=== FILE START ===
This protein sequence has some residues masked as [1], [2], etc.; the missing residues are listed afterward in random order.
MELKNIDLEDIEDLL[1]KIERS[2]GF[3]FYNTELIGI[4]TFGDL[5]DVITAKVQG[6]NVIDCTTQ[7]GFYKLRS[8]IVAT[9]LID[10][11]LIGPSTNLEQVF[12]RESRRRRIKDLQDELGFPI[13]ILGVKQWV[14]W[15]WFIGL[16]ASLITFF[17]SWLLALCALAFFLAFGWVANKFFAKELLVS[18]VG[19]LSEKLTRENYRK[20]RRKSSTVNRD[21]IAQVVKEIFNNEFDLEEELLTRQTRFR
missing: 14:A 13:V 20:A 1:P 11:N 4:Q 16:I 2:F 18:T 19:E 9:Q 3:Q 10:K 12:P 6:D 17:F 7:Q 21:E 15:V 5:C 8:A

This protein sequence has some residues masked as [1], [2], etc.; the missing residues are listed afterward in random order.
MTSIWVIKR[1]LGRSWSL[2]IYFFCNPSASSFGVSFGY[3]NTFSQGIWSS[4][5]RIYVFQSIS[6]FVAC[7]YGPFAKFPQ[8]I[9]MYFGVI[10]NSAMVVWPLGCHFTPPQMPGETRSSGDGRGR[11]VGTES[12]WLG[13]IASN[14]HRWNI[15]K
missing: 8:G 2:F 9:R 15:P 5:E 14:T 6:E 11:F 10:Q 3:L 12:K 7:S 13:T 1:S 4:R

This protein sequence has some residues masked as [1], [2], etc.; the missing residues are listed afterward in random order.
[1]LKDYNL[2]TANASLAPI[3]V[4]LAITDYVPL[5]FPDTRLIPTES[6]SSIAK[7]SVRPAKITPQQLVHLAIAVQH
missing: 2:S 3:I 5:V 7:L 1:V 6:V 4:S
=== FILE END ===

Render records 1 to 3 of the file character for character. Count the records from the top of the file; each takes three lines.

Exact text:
This protein sequence has some residues masked as [1], [2], etc.; the missing residues are listed afterward in random order.
MELKNIDLEDIEDLL[1]KIERS[2]GF[3]FYNTELIGI[4]TFGDL[5]DVITAKVQG[6]NVIDCTTQ[7]GFYKLRS[8]IVAT[9]LID[10][11]LIGPSTNLEQVF[12]RESRRRRIKDLQDELGFPI[13]ILGVKQWV[14]W[15]WFIGL[16]ASLITFF[17]SWLLALCALAFFLAFGWVANKFFAKELLVS[18]VG[19]LSEKLTRENYRK[20]RRKSSTVNRD[21]IAQVVKEIFNNEFDLEEELLTRQTRFR
missing: 14:A 13:V 20:A 1:P 11:N 4:Q 16:I 2:F 18:T 19:E 9:Q 3:Q 10:K 12:P 6:D 17:F 7:Q 21:E 15:V 5:C 8:A

This protein sequence has some residues masked as [1], [2], etc.; the missing residues are listed afterward in random order.
MTSIWVIKR[1]LGRSWSL[2]IYFFCNPSASSFGVSFGY[3]NTFSQGIWSS[4][5]RIYVFQSIS[6]FVAC[7]YGPFAKFPQ[8]I[9]MYFGVI[10]NSAMVVWPLGCHFTPPQMPGETRSSGDGRGR[11]VGTES[12]WLG[13]IASN[14]HRWNI[15]K
missing: 8:G 2:F 9:R 15:P 5:E 14:T 6:E 11:F 10:Q 3:L 12:K 7:S 13:T 1:S 4:R

This protein sequence has some residues masked as [1], [2], etc.; the missing residues are listed afterward in random order.
[1]LKDYNL[2]TANASLAPI[3]V[4]LAITDYVPL[5]FPDTRLIPTES[6]SSIAK[7]SVRPAKITPQQLVHLAIAVQH
missing: 2:S 3:I 5:V 7:L 1:V 6:V 4:S